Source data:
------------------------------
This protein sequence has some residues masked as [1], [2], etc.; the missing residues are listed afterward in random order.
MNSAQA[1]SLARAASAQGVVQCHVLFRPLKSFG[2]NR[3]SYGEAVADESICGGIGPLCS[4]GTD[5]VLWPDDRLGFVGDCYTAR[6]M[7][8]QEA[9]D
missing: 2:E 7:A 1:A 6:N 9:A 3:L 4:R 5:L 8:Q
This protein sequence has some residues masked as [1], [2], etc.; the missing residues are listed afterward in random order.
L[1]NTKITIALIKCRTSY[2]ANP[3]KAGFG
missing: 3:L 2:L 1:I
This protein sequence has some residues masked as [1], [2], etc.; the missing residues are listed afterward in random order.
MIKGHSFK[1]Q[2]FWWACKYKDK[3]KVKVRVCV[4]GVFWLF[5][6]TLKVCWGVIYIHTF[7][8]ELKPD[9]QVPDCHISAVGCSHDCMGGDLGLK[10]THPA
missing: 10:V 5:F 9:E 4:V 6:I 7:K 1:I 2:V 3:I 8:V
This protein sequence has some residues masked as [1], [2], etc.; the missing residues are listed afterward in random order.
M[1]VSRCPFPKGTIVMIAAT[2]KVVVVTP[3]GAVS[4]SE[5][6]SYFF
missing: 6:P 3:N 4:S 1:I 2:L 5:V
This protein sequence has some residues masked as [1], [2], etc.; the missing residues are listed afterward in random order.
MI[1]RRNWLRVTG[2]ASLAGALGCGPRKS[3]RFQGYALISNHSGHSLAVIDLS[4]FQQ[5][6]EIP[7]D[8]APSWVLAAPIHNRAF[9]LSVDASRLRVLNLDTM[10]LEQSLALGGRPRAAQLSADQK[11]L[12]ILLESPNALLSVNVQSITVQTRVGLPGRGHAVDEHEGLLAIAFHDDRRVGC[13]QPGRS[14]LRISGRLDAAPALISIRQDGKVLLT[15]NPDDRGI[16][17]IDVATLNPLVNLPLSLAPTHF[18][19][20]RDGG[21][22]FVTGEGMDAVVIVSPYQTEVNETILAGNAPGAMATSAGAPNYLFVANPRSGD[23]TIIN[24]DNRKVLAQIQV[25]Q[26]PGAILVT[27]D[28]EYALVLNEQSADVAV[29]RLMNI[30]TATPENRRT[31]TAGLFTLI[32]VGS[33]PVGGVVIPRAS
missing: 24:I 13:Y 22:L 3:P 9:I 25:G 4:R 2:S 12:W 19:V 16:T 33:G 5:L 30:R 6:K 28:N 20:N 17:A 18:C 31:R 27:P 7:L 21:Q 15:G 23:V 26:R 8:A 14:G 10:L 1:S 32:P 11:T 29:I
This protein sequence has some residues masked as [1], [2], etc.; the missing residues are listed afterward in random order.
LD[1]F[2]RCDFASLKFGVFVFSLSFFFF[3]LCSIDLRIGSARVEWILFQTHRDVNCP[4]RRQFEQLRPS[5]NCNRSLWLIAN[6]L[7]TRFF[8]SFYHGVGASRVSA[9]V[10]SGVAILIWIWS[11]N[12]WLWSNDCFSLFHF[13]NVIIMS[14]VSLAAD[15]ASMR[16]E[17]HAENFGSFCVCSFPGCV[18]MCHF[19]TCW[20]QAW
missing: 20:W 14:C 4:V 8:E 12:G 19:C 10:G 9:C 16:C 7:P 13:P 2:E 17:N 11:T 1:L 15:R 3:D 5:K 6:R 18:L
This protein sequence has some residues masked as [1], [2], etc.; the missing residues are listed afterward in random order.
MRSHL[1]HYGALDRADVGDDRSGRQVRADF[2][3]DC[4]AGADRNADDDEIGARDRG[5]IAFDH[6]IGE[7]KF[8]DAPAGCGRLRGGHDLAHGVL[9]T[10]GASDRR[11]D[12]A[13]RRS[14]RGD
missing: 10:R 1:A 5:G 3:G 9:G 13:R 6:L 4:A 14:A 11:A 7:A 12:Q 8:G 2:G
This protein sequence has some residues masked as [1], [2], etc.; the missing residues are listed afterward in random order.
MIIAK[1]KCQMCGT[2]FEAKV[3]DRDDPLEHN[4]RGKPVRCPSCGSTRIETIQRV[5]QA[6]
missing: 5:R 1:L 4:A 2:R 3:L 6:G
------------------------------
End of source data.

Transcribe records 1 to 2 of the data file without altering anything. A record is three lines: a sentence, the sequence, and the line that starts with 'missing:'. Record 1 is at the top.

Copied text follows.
This protein sequence has some residues masked as [1], [2], etc.; the missing residues are listed afterward in random order.
MNSAQA[1]SLARAASAQGVVQCHVLFRPLKSFG[2]NR[3]SYGEAVADESICGGIGPLCS[4]GTD[5]VLWPDDRLGFVGDCYTAR[6]M[7][8]QEA[9]D
missing: 2:E 7:A 1:A 6:N 9:A 3:L 4:R 5:L 8:Q
This protein sequence has some residues masked as [1], [2], etc.; the missing residues are listed afterward in random order.
L[1]NTKITIALIKCRTSY[2]ANP[3]KAGFG
missing: 3:L 2:L 1:I